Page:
Brain fog. Fatigue. Headaches. Upset stomach. Widespread aches. Rashes. Sound familiar? Approximately 1 percent of the global population has Celiac Disease, an autoimmune condition triggered by gluten that damages the small intestines.
Meanwhile, it’s estimated that somewhere between 0.6 to 6 percent (or potentially more) have Non-Celiac Gluten Sensitivity. Although they share similar symptoms and characteristics, Non-Celiac Gluten Sensitivity doesn’t trigger an immune response that damages the intestines. The symptoms are short-term and have less serious consequences than Celiac Disease.
In either case, however, gluten triggers inflammation among those with CD and NCGS. But… why? Hasn’t bread been a staple of the human diet for the last 10,000 years or so?
Beyond the “modern-day necessities” — cars, gas, electricity, and TikTok — the historically fundamental necessity, farming, contributes to a quarter of all greenhouse gas emissions globally. These emissions arise from agricultural practices, forestry, and land-use changes.
… Oh, and cow farts (or rather, their burps). Lest we forget the Food and Agriculture Organization of the United Nations reported that 14.5 percent of GHG emissions come from livestock, with cattle contributing to more than half of those emissions.
Since not-farming is not an option (and we can’t expect cows to never be gassy, even with dietary interventions), it’s high time for a sustainability overhaul of the agricultural industry: planet-friendly farming.
By now, we’ve all heard the age-old argument about whether tomatoes are a fruit or a vegetable. Although the U.S. Supreme Court ruled tomatoes were a vegetable for “tax purposes” in 1893, a botanist would tell you that vegetables aren’t real and that tomatoes are actually a berry.
While we’re at it, cucumbers, peppers, avocados, pumpkins, pomegranates, watermelons, oranges, lemons, limes, grapes, and bananas are all berries, too. Strawberries and raspberries, however, are not. They’re “accessory fruits.”
“Hey, what’s with all of these places in our recommended restaurants,” said my partner Xavier, as he scrolled through a list of nearby establishments on DoorDash. “Why do they all just specialize in one food, why do they all have the same looking photos, and what’s with their quirky names?”
“I’m not sure,” I shrugged. “One thing is for sure though — some local photographer is making a killing doing photos for all these new pop-ups… Hey, maybe I should get back into freelance photography.”
But something else was off about these new places emerging out of thin air, all boasting the same Gen Z-targeted marketing. When we searched for these restaurants online to see where they are, they didn’t exist.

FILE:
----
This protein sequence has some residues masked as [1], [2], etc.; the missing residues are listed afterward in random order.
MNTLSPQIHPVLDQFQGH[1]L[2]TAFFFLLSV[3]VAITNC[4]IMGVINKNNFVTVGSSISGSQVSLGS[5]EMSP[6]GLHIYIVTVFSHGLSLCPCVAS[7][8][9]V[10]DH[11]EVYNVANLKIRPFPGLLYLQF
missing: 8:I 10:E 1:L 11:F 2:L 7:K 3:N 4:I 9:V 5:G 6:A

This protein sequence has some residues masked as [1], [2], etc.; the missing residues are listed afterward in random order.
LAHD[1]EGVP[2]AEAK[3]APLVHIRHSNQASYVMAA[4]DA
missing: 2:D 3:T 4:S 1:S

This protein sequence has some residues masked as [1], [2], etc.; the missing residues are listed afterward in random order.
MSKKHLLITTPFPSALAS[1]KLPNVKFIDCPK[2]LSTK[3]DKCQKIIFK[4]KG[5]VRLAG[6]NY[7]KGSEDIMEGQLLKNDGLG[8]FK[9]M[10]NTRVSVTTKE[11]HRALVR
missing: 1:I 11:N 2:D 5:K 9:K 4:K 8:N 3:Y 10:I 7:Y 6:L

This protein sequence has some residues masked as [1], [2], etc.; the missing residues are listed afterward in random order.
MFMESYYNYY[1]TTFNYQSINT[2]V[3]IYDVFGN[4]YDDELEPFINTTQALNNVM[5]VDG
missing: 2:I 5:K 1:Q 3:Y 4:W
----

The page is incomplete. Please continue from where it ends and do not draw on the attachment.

Added sugars. Saturated fats. Sodium. Mmm, tasty, right? These are the food groups The U.S. Department of Agriculture says our population is over-indulging in.
But hey, they can’t hurt in moderation, right? Alright, alright. If balance is key, then surely cheat days shouldn’t make too much of a difference, no?
Well, according to a study in the Neurobiology of Pain journal, eating healthy most of the time (five days a week) might not be enough to curtail the negative impact cheat days could have on your health.
More specifically — the impact cheat days could have on your ability to heal from inflammation, which is a staple of chronic pain.
Regardless of how long you’ve been vegan for, “How do you get protein?” is often one of the first things people ask you about your diet.
But when was the last time someone asked you, “How do you get vitamin B-12?” — I mean, you primarily sustain yourself off of fruits and vegetables, which are brimming with vitamins and minerals… You couldn’t possibly have a vitamin deficiency… Could you?
Pulling all-nighters to finish your homework, finals, work presentations. We’ve all been there – and we’re usually not alone during these late-night escapades. You’re probably accompanied by a good ol’ cup of coffee. Or perhaps some tea, a soda, an energy drink. Pick your poison.
After all, there’s nothing quite like a caffeine buzz. It’s notorious for getting you through long nights, Monday mornings, and hangovers.
But there’s a point at which too much caffeine begins having a paradoxical effect. Rather than a surge of productivity coursing through veins as you down yet another cup of coffee, research shows it may actually decrease your productivity.
Holy hot sauce and jalapeños, are you aware of all the health benefits associated with spicy foods? Probably not.
Contrary to popular belief, spicy food doesn’t cause ulcers – it may actually cure them. Additional health benefits associated with the heat include pain relief, a boost to your metabolism, improved heart health, and cancer-suppression.